The link between high blood pressure and cancer risk

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High blood pressure, also known as hypertension, is a well-known risk factor for heart disease and stroke, but its association with cancer has been a subject of increasing research interest.

Understanding whether hypertension could influence the risk of developing cancer is crucial for millions of individuals worldwide who live with this common condition.

This review explores the potential connection between high blood pressure and cancer, integrating research findings to offer clear insights in plain language.

High blood pressure occurs when the force of the blood against the walls of the arteries is consistently too high, which can damage the blood vessels and organs over time.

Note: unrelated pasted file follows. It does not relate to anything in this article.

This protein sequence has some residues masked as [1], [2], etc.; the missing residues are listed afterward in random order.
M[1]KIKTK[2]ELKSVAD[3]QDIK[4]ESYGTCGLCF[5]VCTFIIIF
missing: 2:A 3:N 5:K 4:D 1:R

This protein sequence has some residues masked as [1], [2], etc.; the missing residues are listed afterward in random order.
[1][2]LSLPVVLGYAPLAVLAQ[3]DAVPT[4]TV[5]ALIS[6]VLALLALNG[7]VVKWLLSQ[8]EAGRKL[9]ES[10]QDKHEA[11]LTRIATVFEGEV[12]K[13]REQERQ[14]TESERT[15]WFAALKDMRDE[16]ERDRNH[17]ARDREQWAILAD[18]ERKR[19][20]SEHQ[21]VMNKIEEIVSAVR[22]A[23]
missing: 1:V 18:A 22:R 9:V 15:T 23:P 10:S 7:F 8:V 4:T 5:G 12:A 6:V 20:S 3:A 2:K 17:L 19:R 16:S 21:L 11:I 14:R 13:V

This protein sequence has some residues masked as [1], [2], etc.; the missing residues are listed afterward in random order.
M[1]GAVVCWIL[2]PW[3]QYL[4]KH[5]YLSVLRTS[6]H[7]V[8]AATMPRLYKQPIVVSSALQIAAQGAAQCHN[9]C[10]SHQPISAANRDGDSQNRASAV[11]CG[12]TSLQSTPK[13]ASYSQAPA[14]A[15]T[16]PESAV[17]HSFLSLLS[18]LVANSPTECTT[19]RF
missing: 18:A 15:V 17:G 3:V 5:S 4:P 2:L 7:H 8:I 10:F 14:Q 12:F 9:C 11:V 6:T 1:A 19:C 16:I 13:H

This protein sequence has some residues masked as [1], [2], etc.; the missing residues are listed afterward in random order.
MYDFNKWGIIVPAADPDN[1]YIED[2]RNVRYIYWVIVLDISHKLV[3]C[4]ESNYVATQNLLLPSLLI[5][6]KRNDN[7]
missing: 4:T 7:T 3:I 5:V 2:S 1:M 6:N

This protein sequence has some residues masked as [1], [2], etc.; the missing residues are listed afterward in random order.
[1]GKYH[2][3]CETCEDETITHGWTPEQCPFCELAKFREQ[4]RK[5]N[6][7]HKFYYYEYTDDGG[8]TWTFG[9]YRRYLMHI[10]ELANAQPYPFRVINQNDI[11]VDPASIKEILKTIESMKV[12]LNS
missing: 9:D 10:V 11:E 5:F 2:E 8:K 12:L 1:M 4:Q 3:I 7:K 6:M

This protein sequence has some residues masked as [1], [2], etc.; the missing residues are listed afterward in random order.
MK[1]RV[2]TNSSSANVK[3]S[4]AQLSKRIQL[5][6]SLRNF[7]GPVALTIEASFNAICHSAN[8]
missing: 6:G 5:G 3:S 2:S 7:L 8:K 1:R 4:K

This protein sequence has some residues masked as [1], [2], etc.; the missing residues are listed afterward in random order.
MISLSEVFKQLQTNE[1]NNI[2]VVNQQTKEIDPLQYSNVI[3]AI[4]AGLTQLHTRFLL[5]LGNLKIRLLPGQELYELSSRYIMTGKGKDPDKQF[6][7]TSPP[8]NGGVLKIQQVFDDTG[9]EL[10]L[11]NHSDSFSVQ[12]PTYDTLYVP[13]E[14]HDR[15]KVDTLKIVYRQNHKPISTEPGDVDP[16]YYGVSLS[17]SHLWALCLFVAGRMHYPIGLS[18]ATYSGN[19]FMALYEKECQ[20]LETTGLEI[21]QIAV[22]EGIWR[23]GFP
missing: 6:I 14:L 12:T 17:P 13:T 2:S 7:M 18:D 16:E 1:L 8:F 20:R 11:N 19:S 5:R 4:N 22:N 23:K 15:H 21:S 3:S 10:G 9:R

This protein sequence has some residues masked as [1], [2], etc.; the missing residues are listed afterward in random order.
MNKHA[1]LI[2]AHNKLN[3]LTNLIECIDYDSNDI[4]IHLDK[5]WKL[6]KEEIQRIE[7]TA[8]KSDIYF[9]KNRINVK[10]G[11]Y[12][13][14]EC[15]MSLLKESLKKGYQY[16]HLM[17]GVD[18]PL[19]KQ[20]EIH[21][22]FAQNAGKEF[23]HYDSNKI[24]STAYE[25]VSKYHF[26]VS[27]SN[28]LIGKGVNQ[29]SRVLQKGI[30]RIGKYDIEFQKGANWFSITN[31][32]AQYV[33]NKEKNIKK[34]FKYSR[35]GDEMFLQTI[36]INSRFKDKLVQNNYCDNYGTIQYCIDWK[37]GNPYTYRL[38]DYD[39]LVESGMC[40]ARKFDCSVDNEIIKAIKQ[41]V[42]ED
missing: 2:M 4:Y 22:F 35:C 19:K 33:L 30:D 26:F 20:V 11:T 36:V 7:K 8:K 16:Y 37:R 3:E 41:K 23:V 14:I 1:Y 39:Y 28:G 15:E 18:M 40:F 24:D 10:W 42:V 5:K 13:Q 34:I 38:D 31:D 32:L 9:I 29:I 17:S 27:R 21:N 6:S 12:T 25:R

The question of whether this condition also affects cancer risk arises because both hypertension and cancer share common risk factors, such as aging, poor diet, physical inactivity, and obesity.


Additionally, some studies suggest that the physiological changes associated with high blood pressure may contribute to a cancer-friendly environment in the body.

Recent research has begun to shed light on this connection. Several large-scale studies have observed a higher incidence of certain types of cancer in individuals with high blood pressure.

For example, a study published in the American Journal of Hypertension found that hypertension is associated with an increased risk of kidney cancer. This link may be due to the role of high blood pressure in damaging the kidneys over time, potentially leading to cancerous changes.

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